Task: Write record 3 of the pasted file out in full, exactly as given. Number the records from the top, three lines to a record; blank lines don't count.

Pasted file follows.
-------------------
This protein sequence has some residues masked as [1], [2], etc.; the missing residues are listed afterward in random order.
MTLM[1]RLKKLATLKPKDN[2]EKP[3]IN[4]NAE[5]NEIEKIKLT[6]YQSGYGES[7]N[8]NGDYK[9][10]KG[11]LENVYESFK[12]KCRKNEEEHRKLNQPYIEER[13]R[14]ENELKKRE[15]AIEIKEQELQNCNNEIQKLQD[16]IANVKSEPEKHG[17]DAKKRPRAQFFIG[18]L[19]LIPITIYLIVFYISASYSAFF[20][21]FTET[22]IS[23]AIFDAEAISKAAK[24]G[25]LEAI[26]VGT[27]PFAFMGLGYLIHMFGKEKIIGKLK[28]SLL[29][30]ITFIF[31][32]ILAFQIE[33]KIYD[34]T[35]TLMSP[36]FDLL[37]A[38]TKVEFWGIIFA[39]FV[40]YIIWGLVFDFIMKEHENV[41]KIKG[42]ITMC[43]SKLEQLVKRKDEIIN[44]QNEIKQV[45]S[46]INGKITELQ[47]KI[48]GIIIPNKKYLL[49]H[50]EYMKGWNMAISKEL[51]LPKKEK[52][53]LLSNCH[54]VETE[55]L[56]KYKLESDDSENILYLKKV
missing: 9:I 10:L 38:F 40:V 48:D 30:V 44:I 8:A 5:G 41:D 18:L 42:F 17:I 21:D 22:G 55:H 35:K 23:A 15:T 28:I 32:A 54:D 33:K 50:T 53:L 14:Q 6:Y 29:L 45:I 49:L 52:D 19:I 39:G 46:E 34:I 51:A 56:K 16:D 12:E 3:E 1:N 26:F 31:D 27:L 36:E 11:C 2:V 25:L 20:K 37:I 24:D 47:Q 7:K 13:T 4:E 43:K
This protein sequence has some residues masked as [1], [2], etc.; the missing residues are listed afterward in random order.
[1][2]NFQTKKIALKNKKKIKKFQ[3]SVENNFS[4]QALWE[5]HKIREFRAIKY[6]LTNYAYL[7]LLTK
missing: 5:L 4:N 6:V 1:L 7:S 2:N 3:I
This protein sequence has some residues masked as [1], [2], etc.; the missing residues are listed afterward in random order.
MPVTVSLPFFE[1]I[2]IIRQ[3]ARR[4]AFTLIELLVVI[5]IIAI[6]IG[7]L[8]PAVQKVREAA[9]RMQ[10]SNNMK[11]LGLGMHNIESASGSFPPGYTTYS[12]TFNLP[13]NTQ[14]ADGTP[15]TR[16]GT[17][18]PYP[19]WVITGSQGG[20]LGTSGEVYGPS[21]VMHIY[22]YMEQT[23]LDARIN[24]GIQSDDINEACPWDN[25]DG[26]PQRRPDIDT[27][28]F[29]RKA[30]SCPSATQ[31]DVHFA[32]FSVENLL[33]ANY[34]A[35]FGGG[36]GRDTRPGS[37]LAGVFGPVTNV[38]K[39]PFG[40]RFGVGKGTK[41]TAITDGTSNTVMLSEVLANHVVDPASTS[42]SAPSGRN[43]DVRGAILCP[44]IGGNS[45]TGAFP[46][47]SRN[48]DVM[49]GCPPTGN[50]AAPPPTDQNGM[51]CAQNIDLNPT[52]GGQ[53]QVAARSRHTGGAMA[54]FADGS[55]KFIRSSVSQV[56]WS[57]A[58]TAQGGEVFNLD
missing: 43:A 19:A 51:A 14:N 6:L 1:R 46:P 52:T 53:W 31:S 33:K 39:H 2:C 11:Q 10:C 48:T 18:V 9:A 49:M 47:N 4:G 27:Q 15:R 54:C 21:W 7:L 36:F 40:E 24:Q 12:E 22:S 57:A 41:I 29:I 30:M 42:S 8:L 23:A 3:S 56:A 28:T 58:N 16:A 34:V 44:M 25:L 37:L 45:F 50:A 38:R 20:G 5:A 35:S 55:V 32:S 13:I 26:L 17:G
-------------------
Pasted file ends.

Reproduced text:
This protein sequence has some residues masked as [1], [2], etc.; the missing residues are listed afterward in random order.
MPVTVSLPFFE[1]I[2]IIRQ[3]ARR[4]AFTLIELLVVI[5]IIAI[6]IG[7]L[8]PAVQKVREAA[9]RMQ[10]SNNMK[11]LGLGMHNIESASGSFPPGYTTYS[12]TFNLP[13]NTQ[14]ADGTP[15]TR[16]GT[17][18]PYP[19]WVITGSQGG[20]LGTSGEVYGPS[21]VMHIY[22]YMEQT[23]LDARIN[24]GIQSDDINEACPWDN[25]DG[26]PQRRPDIDT[27][28]F[29]RKA[30]SCPSATQ[31]DVHFA[32]FSVENLL[33]ANY[34]A[35]FGGG[36]GRDTRPGS[37]LAGVFGPVTNV[38]K[39]PFG[40]RFGVGKGTK[41]TAITDGTSNTVMLSEVLANHVVDPASTS[42]SAPSGRN[43]DVRGAILCP[44]IGGNS[45]TGAFP[46][47]SRN[48]DVM[49]GCPPTGN[50]AAPPPTDQNGM[51]CAQNIDLNPT[52]GGQ[53]QVAARSRHTGGAMA[54]FADGS[55]KFIRSSVSQV[56]WS[57]A[58]TAQGGEVFNLD
missing: 43:A 19:A 51:A 14:N 6:L 1:R 46:P 52:T 53:W 31:S 33:K 39:H 2:C 11:Q 10:C 48:T 18:V 9:A 49:M 47:N 4:G 27:Q 15:R 54:C 21:W 7:L 36:F 40:E 24:Q 12:E 22:S 57:A 41:I 29:I 30:M 42:S 8:L 23:A 3:S 56:A 28:T 58:N 16:A 34:V 44:M 25:L 37:L 45:F 50:A 38:R 20:G 5:A 35:S 55:V 32:S 13:I 26:L 17:G